Lea Valley Festival of Running 10KM did I mention I hate half marathons? Well I dislike 10kms even more! Its just pointless pain and suffering and it takles you far longer to drive there thgan to race. This was two weeks from race day and was a speed session in race conditions. Fairly flat course around the Olympic Whitewater Rafting Centre. Nice race, good conditions. Struggled a lot. Did ok in a sub 40 time but it never really worked. Gave me a few concerns over the plan but I have always been more an endurance person than pure speed so I could live with it - at the very least it stopped me being complacent!
1500 miles done, Stone and a half lost, multiple sports massages and strength sessions, new diet etc etc etc ...only one thing left to do...
Claire had asked me two or three days before the race if I was nervous or excited. The honest answer was neither really. I was treating this race as far as possible as "just another marathon" and I had done 269 of those before. Furthermore when I set out part of the challenge was to see if I could get here, if I could throw everything into a plan and be that disciplined. I had already achieved that. I was going to toe the line fitter than I had ever been, with better times in training, leaner, better prepared ....in one word ready. I had done everything I could possibly do therefore I had , in my view succeeded, the race would take care of itself.
I had booked into an extremely over priced hotel with as it turned out some of the worst customer services and restaurant service to be found but it did have one over riding benefit - it was three minutes from the start. For that reason I would probably use it again! So after my tradition pre race breakfast of rice pudding (don't judge me!) I wandered down to the start avoiding the bag drop etc.
I was in pen B so pretty near the front (A and elite ahead) and was right near the front. Chatted to a few other runners - the thing you find with these races is that generally the further forward you go the less diverse the population. Further back you have all sorts and its very inclusive. (rightly). In A & B its largely middle aged men with tight cropped hair who all look too thin. In a moment of realization I realized I probably fitted right in!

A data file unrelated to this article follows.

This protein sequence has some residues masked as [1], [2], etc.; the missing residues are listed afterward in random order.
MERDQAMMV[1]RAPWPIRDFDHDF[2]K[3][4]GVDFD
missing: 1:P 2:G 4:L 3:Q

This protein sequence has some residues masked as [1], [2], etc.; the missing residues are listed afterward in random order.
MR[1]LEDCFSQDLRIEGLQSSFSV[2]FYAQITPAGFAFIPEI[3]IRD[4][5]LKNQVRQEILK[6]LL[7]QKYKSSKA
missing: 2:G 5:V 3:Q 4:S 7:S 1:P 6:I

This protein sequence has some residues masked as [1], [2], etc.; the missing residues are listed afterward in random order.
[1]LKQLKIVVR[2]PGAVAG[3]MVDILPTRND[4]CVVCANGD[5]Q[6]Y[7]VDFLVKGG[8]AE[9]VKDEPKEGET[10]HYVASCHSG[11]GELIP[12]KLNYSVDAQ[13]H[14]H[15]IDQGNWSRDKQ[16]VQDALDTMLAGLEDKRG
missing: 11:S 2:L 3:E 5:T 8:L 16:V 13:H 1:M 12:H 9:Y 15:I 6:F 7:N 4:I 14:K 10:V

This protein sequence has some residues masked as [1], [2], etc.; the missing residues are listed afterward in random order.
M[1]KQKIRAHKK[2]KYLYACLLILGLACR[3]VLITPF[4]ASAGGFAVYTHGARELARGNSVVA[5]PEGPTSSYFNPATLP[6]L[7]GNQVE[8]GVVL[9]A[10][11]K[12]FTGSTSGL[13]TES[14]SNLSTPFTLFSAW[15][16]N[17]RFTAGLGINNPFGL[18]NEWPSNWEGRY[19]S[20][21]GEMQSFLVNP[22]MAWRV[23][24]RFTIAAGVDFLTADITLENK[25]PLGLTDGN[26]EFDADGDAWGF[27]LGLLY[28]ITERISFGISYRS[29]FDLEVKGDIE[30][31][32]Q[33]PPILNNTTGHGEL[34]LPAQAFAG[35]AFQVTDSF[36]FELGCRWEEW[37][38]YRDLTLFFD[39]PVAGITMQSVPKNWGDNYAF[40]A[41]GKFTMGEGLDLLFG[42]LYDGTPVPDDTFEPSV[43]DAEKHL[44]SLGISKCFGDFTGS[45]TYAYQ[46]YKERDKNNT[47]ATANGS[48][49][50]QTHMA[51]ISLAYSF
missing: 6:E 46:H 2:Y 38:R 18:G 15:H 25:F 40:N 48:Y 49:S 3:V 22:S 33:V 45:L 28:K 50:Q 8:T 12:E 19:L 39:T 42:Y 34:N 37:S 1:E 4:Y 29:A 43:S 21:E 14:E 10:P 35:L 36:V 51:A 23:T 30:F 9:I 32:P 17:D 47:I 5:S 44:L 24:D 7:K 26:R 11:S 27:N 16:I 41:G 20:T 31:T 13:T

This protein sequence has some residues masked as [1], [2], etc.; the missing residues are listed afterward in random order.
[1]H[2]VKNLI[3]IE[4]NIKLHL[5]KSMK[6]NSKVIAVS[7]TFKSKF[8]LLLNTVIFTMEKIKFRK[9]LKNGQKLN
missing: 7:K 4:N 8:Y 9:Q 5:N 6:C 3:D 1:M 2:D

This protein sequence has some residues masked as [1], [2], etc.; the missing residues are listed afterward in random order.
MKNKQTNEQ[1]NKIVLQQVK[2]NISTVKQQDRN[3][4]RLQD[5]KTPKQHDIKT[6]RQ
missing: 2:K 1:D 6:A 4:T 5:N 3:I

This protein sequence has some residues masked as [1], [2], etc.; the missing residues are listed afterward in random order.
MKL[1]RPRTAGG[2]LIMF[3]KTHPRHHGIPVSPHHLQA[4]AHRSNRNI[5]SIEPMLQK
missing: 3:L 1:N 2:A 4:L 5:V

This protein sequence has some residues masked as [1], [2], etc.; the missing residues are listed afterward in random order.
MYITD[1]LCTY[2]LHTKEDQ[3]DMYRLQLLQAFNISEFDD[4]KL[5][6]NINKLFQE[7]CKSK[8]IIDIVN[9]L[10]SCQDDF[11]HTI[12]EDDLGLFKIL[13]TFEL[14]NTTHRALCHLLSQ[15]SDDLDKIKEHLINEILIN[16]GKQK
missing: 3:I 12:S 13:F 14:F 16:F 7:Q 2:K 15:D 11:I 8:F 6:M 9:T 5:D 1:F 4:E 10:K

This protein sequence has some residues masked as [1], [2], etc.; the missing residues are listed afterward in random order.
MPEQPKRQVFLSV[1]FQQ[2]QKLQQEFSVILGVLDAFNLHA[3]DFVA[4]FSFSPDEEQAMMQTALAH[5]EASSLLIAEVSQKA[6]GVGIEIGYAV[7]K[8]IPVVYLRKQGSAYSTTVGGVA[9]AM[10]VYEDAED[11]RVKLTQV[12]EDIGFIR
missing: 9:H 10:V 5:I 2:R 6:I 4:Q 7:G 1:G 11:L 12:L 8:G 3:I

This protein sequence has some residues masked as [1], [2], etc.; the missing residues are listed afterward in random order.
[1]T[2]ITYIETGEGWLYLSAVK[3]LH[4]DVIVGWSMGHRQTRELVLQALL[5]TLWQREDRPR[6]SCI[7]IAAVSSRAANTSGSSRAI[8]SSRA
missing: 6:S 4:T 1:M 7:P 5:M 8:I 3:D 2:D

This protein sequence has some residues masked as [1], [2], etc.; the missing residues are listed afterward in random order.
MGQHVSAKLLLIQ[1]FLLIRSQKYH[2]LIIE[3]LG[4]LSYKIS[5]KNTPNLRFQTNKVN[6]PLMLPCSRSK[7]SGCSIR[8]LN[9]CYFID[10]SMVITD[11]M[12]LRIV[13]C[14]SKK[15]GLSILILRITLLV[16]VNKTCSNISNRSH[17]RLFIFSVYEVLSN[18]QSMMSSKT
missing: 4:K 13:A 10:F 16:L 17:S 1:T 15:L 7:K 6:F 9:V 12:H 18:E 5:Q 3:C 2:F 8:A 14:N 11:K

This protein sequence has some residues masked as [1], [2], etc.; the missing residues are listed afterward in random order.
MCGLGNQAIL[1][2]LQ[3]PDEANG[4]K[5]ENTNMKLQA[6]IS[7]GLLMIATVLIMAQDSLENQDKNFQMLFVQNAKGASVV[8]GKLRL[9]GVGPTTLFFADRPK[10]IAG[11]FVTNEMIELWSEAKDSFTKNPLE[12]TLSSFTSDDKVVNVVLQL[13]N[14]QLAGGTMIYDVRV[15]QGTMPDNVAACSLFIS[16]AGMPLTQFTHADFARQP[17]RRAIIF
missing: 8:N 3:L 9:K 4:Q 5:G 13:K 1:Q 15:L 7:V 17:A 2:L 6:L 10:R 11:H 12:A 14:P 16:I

Luckily enough I bumped in the lovely James Bennett one of the nicest and most genuine people in running. We chatted for about half an hour as the clock ticked down and the pen filled up. It was great to see a familiar face. James wasn't race fit but was just going to see how it went.
My initial plan was to find the 3 hour pacer (job done he was 10 yards in front of me) and gradually work my way ahead of him (as crowds would be less) then sit there for 25 miles or so! Great plan I thought. As a sometimes historian I had forgotten Helmuth van Moltke - No plan survives first contact with the enemy. The Three hour pacer slipped into Pen A and was sent off three minutes before most of the people he was supposed to be pacing D'oh! Plan B - DIY...
So I said goodbye to James and headed off. Allowing for not running the shortest route I needed to set off at around 6:45 a mile. Wasn't that crowded, the legs felt good and the first mile was done. 6:44 - I will take that. Most runners know that you can tell in the early miles of a race if you are likely (although not certain) to have a good one. I knew on Sunday that I was going to, I was relaxed, feeling good, running well and it felt easy.